The situation in Europe remains dire, but countries are turning the corner with fewer new cases and deaths. The cases are shown on Table 1. There is a difference in death rates deserving of further analysis, on 22nd April 2020: Spain had 21,717 deaths; Italy had 24,684; France 20,829 and Germany just 5,086. The UK, it is now believed, will be the worst affected country due to shockingly poor, slow leadership. On 22nd April it had 130,184 cases and 17,378 deaths, the daily cases are slowly being reduced. New temporary hospitals are being opened. Further analysis should ask why some EU countries such as Greece, Austria, Portugal, and others have seen small epidemics.
There were almost uniform, stringent lockdowns in place. The only shops open were pharmacies and food shops. There is currently cautious easing of the restrictions in Germany, Spain and Italy. This will be monitored with great interest. The British population has been mostly compliant,15 but endurance is wearing thin and economic damage is huge. The inability of the government to provide leadership was seen in ‘briefings’ against health secretary Matt Hancock said to originate from No. 10 Downing Street.16
The low numbers continue. Lesotho is still not reporting cases, but the little country is wracked with political problems. The 80-year-old Prime Minister Thomas Thabane, believed by some to be involved in the assassination of his wife, is to be allowed a “dignified, graceful and secure” retirement from office.17 South Africa leads with 3,465 cases, followed by Egypt 3,490. Nigeria reports just 782 cases, but this is a rapid increase over the 273 cases of a week ago. Most other countries report a slow growth. Possible reasons discussed will be reanalysed next week. South Africa has flattened its curve18 with a tight national lockdown. A remarkable presentation for the Ministerial Advisory Group on Covid-19 was given on 13th April 2020 by the Chair Professor Salim S. Abdool Karim. These slides are public domain and can be found on the website footnoted below.19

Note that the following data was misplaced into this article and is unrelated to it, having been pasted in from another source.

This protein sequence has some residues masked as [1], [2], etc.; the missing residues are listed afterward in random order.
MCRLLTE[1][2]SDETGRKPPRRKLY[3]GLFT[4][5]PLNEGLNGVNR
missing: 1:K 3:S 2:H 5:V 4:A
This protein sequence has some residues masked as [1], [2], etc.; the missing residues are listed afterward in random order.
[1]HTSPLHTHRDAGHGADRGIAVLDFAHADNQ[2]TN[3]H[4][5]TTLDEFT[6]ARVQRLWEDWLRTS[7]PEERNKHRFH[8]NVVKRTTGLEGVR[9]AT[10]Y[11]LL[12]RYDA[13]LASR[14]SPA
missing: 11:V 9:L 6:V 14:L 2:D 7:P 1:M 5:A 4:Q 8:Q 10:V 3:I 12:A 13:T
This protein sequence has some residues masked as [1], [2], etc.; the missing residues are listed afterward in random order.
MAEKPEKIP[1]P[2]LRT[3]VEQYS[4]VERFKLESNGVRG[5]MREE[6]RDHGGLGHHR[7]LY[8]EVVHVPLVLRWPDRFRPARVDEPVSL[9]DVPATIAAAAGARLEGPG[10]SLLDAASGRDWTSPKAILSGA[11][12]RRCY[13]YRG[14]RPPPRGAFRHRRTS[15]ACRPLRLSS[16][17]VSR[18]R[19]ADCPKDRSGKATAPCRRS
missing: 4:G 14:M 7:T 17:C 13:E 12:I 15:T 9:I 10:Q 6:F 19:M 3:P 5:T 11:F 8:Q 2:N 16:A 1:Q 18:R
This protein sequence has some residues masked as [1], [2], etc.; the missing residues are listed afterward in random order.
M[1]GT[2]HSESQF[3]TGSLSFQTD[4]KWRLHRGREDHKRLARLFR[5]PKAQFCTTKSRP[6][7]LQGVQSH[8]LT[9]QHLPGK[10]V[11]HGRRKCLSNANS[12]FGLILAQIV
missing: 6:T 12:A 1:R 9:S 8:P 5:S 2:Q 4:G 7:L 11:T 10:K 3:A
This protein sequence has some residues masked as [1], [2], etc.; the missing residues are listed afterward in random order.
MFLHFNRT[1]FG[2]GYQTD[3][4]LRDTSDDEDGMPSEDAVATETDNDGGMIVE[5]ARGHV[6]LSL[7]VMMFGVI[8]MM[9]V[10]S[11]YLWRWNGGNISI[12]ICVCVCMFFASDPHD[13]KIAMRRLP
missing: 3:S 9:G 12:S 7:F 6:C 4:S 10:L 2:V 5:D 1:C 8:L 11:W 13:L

South and Central America have reported low numbers. Brazil leads with 43,368, the doubling time being just over the week, followed Peru at 17,837, and Chile at 10,832. All other countries are below this but seeing a steady increase.
Canada had 39,405 cases on 22nd April (27,063 cases on 15th April, 16,667 cases on 7th and 8,591 on the 1st April). It is hard to make sense of the data on a national level – provincial level analysis may be more appropriate. The US numbers are astonishing. It is first in global rankings with 825,306 cases up from 609,516 on the 15th April and 399,886 on 8th April). The number of reported confirmed daily cases seems to be falling. New York is the hardest hit state. Again, some analysis on a state by state basis may be more appropriate. I am going to invite a colleague to write on the US epidemic next week.
The response has been uneven and at the federal level it has left much to be desired. Some press conferences can generously be described as ‘a gong show’.
“President Donald Trump’s contempt for science and disdain for experts who question his political narratives are driving his increasingly defensive and brittle management of the coronavirus pandemic.”20
There is growing evidence of differential demographic impact.
Deborah Birx, the only woman on stage at the Trump briefings, is the Coronavirus Response Coordinator for the Administration’s White House Coronavirus Task Force. She was appointed in 2014 as Ambassador-at-Large and United States Global AIDS Coordinator. This means she is a survivor of the Obama era. I know her from AIDS work and have a high opinion of her, it will be interesting to see how much longer she can serve. She has questioned China’s data, including the country’s death rate and called the numbers “unrealistic”. The other saving grace in the US is Anthony Fauci who brings a level headed scientific approach to the briefings.